Natural gas being an alternative that emits less carbon dioxide, its popularity is increasing with the energy transition.
To meet this increase in demand, players already in the market need to increase their capacity quickly, and small or new players will also want flexibility with relatively low risk. Floating storage and regasification units (FSRUs) have been developed to meet these needs.
Natural gas liquefied by cooling is transported on specially built LNG tankers. It must then be regasified to be used at its destination. This regasification can be done by unloading the gas at an onshore terminal or, alternatively, at sea to a specially designed vessel or converted LNG carrier, called a floating storage and regasification unit or “FSRU”.
How do FSRUs work?
FSRUs have been developed to meet the increased need for LNG and provide a fast import solution.
Permanently moored near the shore, the FSRUs receive the LNG transferred by the tankers via flexible cryogenic pipes for storage and regasification before delivery.
The floating storage regasification unit can be equipped in two ways :
– Either it is installed as a separate unit on board the LNG carrier itself.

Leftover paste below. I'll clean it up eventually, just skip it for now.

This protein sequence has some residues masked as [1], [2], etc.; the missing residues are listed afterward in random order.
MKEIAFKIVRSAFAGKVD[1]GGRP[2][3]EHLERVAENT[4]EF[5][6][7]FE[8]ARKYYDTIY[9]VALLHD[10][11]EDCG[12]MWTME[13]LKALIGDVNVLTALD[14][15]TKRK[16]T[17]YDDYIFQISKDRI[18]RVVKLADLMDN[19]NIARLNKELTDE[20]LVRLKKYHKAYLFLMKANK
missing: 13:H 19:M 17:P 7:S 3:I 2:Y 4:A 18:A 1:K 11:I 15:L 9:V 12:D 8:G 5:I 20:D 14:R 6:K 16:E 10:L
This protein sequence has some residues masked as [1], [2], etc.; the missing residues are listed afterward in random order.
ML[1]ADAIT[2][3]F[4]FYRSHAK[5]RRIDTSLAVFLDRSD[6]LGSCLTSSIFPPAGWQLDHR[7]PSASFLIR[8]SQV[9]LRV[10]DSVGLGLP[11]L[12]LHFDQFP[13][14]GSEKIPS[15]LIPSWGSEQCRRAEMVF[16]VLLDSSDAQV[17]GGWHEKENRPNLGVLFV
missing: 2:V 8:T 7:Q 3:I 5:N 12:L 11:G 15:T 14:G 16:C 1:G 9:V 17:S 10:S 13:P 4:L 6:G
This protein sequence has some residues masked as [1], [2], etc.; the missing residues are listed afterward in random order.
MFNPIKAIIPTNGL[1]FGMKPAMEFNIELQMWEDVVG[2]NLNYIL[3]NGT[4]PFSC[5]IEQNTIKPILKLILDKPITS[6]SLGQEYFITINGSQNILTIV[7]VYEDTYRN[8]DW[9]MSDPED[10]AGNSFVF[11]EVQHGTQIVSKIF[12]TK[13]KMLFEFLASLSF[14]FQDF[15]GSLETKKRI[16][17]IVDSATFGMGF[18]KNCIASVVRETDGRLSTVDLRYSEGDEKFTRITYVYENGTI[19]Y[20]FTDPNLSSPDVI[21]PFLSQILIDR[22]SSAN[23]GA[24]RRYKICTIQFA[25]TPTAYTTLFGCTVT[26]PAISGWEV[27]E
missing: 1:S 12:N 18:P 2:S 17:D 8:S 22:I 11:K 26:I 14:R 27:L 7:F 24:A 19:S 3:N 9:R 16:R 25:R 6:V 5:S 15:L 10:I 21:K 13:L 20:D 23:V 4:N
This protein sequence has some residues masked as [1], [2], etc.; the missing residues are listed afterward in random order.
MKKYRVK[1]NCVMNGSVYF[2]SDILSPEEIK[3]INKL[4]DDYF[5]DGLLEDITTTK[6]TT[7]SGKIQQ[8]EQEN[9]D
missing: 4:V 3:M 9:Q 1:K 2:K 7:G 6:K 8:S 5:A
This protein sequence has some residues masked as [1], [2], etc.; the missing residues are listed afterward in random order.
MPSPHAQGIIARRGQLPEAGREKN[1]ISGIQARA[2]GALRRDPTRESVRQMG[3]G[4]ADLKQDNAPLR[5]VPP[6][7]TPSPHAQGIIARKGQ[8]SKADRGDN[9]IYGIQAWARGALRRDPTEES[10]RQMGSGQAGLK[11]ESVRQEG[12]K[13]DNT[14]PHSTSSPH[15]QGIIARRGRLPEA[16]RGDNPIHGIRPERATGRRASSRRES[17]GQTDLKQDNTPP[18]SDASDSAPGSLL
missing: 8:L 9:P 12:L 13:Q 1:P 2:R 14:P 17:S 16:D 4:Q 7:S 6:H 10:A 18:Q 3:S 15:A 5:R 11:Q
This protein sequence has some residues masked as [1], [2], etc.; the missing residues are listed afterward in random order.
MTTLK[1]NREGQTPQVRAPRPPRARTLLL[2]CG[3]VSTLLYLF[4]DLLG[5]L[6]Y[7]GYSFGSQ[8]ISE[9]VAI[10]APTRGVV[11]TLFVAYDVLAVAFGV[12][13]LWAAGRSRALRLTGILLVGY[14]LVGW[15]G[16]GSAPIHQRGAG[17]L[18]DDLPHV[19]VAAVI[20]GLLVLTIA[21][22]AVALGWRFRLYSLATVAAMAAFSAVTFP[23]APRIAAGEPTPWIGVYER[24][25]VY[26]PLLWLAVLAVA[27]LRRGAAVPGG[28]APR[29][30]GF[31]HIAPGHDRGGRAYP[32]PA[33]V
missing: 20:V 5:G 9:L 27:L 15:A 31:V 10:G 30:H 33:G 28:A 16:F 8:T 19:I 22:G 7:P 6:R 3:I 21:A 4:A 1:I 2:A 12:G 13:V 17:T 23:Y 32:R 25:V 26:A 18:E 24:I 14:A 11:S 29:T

– Or an LNG carrier can be converted into an independent unit placed in a particular destination as an offshore installation
Benefits of FSRUs
Compared to a land-based regasification solution, floating units are more flexible and responsive to customer needs.
Cost-effective : in most cases, a floating regasification unit is less expensive to develop than a traditional land-based solution.
Time savings: a floating solution can be implemented in one to three years compared to a land-based terminal that typically takes four to six years to develop.
Minimum footprint : A dockside or offshore regasification facility requires less land use than an onshore terminal, minimizing its environmental impact.
Small-scale LNG solutions
In addition to providing regasification services, FSRUs can serve as hubs for small-scale LNG deliveries. In this way, the FSRU acts as a central hub for storing LNG before unloading it in small quantities to trucks, trains or small-scale LNG carriers to distribute the LNG to nearby consumption points.
Small-scale LNG offers an effective solution for supplying natural gas to consumers who, due to geographic conditions or low demand, do not have access to pipeline systems.
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